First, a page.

Women may have a new reason to think carefully about the type of contraception they choose to use. A recent study led by researchers from the University of Washington suggested that hormonal contraception, such as birth control pills or the Depo-Provera shot, may double the risk that women will become infected with the human immunodeficiency virus (HIV).
The study also reported that women who have already been infected with the virus are twice as likely to pass the disease to their uninfected male partners if the women are using hormonal contraceptives.
Renee Heffron, lead study author and an epidemiology doctoral student working with the International Clinical Research Center at UW said, “Women should be counseled about potentially increased risk of HIV acquisition and transmission with hormonal contraception, particularly injectable methods, and about the importance of dual protection with condoms to decrease HIV risk.”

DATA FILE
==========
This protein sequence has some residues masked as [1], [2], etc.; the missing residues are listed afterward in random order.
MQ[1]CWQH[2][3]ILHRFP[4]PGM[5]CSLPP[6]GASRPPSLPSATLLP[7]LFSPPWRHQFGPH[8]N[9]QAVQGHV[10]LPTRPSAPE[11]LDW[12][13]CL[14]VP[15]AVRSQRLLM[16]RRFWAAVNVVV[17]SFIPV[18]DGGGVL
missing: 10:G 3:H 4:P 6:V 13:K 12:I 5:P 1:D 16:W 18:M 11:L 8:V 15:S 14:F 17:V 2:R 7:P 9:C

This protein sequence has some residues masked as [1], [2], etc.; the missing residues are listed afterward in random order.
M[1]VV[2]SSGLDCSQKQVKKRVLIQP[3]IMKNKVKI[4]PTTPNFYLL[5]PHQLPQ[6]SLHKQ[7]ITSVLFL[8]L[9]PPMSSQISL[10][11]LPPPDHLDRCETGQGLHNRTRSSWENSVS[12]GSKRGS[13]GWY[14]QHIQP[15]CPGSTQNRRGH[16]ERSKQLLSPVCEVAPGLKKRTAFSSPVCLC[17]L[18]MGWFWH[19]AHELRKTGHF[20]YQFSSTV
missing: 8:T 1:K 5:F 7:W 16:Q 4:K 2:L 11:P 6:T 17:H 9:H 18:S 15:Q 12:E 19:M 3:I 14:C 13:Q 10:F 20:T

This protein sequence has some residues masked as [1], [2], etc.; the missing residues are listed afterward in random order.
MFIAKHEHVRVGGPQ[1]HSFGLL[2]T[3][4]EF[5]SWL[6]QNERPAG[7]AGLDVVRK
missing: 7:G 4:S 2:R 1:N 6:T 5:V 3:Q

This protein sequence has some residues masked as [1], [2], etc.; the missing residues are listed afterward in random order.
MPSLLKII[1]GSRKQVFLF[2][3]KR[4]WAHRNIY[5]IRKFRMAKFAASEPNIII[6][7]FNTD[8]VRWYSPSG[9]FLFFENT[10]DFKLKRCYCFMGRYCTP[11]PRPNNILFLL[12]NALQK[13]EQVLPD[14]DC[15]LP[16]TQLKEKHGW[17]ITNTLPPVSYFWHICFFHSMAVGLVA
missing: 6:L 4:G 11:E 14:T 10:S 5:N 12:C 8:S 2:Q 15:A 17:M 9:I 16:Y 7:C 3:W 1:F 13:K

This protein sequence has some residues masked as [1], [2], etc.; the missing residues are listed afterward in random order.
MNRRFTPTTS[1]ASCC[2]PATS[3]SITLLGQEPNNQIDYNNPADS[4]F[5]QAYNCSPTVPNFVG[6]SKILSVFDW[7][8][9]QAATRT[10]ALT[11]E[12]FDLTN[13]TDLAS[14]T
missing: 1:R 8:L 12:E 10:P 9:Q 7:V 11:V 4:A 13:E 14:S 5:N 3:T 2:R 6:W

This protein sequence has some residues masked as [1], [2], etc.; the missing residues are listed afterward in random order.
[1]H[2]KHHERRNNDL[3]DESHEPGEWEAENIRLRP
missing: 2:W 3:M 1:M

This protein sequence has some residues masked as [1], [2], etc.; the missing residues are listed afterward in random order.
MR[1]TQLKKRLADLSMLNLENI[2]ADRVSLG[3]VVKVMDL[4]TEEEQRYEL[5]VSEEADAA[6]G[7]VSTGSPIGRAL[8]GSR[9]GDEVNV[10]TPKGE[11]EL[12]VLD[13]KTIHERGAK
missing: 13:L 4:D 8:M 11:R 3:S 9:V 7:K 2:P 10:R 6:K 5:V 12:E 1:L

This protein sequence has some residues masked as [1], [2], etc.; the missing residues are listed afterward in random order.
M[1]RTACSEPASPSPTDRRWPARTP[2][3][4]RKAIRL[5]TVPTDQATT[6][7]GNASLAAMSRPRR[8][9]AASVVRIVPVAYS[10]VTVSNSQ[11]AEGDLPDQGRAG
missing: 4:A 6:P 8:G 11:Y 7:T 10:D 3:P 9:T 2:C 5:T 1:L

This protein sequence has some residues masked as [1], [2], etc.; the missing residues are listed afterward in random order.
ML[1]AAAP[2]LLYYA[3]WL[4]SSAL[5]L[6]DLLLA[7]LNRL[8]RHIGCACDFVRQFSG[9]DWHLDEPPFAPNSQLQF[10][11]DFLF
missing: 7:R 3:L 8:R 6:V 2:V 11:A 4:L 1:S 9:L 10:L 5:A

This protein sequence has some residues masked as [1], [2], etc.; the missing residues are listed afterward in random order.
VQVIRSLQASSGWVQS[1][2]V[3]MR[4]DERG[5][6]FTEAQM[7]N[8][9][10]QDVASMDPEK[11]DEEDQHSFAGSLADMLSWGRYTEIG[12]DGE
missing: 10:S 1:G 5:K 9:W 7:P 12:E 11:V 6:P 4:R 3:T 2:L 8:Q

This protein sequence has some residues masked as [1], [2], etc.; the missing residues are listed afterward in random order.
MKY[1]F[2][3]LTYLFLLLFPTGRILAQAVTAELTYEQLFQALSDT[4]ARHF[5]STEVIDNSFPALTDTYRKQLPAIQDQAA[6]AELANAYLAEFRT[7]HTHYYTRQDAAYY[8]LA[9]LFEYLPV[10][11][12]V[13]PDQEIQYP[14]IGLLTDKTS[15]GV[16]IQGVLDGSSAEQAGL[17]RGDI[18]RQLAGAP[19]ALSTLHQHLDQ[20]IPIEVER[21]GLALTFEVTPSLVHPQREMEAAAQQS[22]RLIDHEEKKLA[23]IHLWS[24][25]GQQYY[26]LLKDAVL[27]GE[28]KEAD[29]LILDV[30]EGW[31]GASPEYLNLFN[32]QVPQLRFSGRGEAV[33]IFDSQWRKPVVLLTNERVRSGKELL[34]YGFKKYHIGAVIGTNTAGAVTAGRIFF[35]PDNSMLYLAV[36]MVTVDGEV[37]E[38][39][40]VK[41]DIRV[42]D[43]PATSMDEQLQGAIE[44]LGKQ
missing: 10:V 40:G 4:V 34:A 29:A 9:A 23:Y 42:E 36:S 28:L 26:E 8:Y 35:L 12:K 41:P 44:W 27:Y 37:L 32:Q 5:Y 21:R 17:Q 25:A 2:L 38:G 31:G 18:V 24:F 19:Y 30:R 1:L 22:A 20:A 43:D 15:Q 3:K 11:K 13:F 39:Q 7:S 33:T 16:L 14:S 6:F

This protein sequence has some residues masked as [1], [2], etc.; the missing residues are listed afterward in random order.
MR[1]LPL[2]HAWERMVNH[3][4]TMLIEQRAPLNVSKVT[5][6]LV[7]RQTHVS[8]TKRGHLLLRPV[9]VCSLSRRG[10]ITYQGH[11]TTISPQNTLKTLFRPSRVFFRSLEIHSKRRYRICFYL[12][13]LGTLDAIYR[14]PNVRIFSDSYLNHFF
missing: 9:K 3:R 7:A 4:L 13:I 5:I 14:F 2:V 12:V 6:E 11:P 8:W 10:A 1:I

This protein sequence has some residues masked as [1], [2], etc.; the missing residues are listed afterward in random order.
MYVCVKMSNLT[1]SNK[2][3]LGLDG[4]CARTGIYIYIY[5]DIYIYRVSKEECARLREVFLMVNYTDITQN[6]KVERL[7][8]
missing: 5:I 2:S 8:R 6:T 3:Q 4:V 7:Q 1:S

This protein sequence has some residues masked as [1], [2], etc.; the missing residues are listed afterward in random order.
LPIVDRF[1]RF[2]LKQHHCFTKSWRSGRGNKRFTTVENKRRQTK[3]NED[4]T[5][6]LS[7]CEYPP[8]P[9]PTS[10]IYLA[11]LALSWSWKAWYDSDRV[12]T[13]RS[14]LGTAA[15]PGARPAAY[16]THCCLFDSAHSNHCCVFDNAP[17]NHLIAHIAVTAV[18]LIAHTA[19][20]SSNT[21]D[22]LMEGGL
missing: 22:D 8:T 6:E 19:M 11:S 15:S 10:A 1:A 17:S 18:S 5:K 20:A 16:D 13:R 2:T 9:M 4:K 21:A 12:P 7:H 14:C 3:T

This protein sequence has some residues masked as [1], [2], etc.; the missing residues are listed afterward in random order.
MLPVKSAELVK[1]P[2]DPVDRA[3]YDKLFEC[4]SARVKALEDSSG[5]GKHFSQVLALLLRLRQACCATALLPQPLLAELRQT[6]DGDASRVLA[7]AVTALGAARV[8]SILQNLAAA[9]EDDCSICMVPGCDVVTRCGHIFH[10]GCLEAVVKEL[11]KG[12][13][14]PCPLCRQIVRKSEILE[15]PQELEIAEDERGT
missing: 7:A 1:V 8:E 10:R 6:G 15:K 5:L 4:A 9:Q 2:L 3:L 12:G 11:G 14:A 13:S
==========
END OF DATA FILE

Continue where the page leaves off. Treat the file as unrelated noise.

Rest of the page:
HIV is a virus that attacks cells in the immune system. Once these cells have been taken over by the genetic code of the virus, they are no longer able to perform important functions that help the body fight diseases.
This can leave the body more vulnerable to infections with bacteria, fungus, and other viruses. HIV can progress to AIDS if the immune system becomes severely damaged.
HIV is spread primarily by having sex without using a condom. Having multiple partners increases the risk of infection.
The UW study included nearly 3,800 couples in Africa. All the couples were heterosexual with one healthy partner and one partner infected with HIV. The results showed that using hormonal contraceptives doubled the risk that a woman would become infected with HIV.
The primary risk was seen in women using the injectable drug depot medroxprogeterone acetate or DMPA. Oral contraceptives showed a statistically insignificant increase in risk.
The study also showed that women who were HIV positive were twice as likely to give the virus to a male sexual partner if the women were using hormonal contraceptives.